Complainant, Maria Victoria G. Belo, a celebrated doctor in the Philippines, engaged in the specialized field of cosmetic surgery. On the other hand, respondent, Roberto “Argee” Guevarra, is the lawyer of a certain Ms. Josefina “Josie” Norcio (Norcio), who filed criminal cases against complainant for an allegedly botched surgical procedure on her buttocks in 2002 and 2005, purportedly causing infection and making her ill in 2009.
In 2009, respondent wrote a series of posts on his Facebook account, a popular online social networking site, insulting and verbally abusing complainant.
Asserting that his posts, written in vulgar and obscene language, were designed to inspire public hatred, and destroy her reputation, complainant lodged a complaint for disbarment against respondent before the Integrated Bar of the Philippines (IBP).
While respondent never denied that he posted the purportedly vulgar and obscene remarks about complainant on his Facebook account, in defense, however, he invokes his right to privacy, asserting that the posts quoted by complainant were private remarks on his private account on Facebook, meant to be shared only with his circle of friends of which complainant was not a part. He also averred that he wrote the posts in the exercise of his freedom of speech.
Is respondent correct?
When the disbarment case reached the Supreme Court, it pronounced that his arguments are untenable.
The Supreme Court has these to say:
Before one can have an expectation of privacy in his or her online social networking activity – in this case, Facebook – it is first necessary that said user manifests the intention to keep certain posts private, through the employment of measures to prevent access thereto or to limit its visibility. This intention can materialize through the utilization of Facebook’s privacy tools. In other words, utilization of these privacy tools is the manifestation, in the cyber world, of the user’s invocation of his or her right to informational privacy.
Respondent has failed to offer evidence that he utilized any of the privacy tools or features of Facebook available to him to protect his posts, or that he restricted its privacy to a select few. Therefore, without any positive evidence to corroborate his statement that the subject posts, as well as the comments thereto, were visible only to him and his circle of friends, respondent’s statement is, at best, self-serving, thus deserving scant consideration.
The Court cannot also accept the argument that the subject remarks were written in the exercise of respondent’s freedom of speech and expression.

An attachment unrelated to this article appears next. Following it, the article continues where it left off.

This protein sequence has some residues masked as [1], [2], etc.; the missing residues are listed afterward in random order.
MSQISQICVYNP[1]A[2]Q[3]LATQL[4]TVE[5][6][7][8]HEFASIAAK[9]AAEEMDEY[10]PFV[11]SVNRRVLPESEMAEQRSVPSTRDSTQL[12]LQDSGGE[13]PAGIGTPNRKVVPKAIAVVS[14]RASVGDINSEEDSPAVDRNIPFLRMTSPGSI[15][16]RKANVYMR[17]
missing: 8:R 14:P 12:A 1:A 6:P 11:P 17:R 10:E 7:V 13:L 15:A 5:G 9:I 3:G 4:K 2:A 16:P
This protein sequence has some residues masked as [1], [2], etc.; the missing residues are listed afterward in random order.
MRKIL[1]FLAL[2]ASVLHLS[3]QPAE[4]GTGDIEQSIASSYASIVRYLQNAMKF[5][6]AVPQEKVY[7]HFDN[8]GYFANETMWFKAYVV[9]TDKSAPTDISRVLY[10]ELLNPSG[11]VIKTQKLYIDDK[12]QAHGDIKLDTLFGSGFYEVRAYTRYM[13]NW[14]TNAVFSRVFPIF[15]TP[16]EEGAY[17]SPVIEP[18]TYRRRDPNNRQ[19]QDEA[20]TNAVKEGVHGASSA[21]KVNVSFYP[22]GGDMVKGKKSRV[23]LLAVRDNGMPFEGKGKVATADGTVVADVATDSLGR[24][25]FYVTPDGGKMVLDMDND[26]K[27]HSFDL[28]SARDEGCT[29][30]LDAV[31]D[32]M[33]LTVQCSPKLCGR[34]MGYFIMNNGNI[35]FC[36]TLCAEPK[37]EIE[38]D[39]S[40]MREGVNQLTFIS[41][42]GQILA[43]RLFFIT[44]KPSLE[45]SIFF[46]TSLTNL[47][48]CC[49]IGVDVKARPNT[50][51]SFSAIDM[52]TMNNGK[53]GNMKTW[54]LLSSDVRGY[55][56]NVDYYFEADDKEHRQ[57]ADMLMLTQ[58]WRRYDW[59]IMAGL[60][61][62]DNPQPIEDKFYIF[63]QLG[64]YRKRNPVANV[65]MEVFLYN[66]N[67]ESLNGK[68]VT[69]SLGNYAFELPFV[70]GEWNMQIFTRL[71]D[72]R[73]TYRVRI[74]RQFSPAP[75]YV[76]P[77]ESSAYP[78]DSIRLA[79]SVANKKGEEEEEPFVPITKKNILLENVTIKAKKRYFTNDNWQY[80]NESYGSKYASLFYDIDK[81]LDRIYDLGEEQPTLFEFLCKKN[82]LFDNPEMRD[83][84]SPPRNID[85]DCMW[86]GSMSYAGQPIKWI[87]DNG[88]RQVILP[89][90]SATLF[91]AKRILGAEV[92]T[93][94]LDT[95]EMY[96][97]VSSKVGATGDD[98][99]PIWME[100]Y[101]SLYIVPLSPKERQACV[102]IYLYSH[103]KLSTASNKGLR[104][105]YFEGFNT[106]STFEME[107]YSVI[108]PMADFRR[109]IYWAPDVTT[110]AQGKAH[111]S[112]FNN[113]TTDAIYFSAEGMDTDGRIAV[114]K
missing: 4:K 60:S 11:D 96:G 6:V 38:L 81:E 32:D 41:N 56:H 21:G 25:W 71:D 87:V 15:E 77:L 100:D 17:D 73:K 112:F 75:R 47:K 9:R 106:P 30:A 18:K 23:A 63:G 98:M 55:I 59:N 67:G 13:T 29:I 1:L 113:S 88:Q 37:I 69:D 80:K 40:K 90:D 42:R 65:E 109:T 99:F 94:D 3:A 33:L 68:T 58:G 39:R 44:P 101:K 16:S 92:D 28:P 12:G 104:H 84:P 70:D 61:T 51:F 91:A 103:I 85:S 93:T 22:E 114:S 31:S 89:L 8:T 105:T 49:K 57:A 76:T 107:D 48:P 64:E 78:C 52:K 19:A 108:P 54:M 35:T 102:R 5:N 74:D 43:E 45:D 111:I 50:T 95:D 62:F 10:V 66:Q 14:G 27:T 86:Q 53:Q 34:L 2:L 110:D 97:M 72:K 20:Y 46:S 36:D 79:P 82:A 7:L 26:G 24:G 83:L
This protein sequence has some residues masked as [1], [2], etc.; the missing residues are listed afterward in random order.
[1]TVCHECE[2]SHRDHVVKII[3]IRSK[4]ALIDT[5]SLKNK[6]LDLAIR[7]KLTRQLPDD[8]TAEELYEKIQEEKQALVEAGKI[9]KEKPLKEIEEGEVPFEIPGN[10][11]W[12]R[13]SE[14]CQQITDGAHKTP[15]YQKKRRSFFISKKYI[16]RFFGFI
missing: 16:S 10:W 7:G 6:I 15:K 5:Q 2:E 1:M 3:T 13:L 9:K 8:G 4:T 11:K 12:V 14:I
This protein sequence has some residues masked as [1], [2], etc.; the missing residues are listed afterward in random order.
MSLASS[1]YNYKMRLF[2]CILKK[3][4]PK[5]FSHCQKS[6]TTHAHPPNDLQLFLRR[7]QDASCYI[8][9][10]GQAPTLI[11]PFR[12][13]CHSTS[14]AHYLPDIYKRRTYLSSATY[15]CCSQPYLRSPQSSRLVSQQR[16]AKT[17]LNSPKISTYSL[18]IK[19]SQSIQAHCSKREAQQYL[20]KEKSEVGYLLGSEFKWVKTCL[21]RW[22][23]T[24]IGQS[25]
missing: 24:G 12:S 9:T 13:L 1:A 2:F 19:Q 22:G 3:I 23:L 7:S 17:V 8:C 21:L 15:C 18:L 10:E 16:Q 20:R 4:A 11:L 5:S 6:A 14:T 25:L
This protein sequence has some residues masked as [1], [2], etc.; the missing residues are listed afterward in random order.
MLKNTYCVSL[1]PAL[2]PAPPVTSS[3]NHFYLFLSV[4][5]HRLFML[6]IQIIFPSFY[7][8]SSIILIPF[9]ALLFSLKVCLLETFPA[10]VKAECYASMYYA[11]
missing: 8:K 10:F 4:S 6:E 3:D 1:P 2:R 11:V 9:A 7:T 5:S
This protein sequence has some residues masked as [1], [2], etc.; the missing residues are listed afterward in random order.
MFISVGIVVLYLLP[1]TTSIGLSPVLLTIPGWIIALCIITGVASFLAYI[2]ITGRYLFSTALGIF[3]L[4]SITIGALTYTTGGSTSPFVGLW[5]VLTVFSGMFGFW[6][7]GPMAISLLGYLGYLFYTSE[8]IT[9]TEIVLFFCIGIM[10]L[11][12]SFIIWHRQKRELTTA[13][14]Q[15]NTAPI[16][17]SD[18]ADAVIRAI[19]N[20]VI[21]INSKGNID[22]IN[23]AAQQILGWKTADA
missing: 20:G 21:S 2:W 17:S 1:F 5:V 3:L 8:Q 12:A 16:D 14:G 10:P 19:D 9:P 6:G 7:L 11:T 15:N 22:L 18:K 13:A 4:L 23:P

Time and again, it has been held that the freedom of speech and of expression, like all constitutional freedoms, is not absolute. While the freedom of expression and the right of speech and of the press are among the most protected rights in the Constitution, every person exercising them, is obliged to act with justice, give everyone his due, and observe honesty and good faith. As such, the constitutional right of freedom of expression may not be availed of to broadcast lies or half-truths, insult others, destroy their name or reputation or bring them into disrepute.
By posting the subject remarks on Facebook directed at complainant, respondent disregarded the fact that, as a lawyer, he is bound to observe proper decorum at all times, be it in his public or private life. He overlooked the fact that he must behave in a manner befitting of an officer of the court, that is, respectful, firm, and decent. Instead, he acted inappropriately and rudely; he used words unbecoming of an officer of the law, and conducted himself in an aggressive way by hurling insults and maligning complainant’s reputation.
That complainant is a public figure and/or a celebrity and therefore, a public personage who is exposed to criticism does not justify respondent’s disrespectful language. It is the cardinal condition of all criticism that it shall be bona fide, and shall not spill over the walls of decency and propriety. In this case, respondent’s remarks against complainant breached the said walls, for which reason the former must be administratively sanctioned.
Respondent Atty. Roberto “Argee” C. Guevarra is found guilty of violation of Rules 7.03, 8.01, and 19.01 of the Code of Professional Responsibility. He is thereby suspended from the practice of law for a period of one (1) year.
(MARIA VICTORIA G. BELO-HENARES, Complainant, v. ATTY. ROBERTO “ARGEE” C. GUEVARRA, Respondent, A.C. No. 11394, December 01, 2016)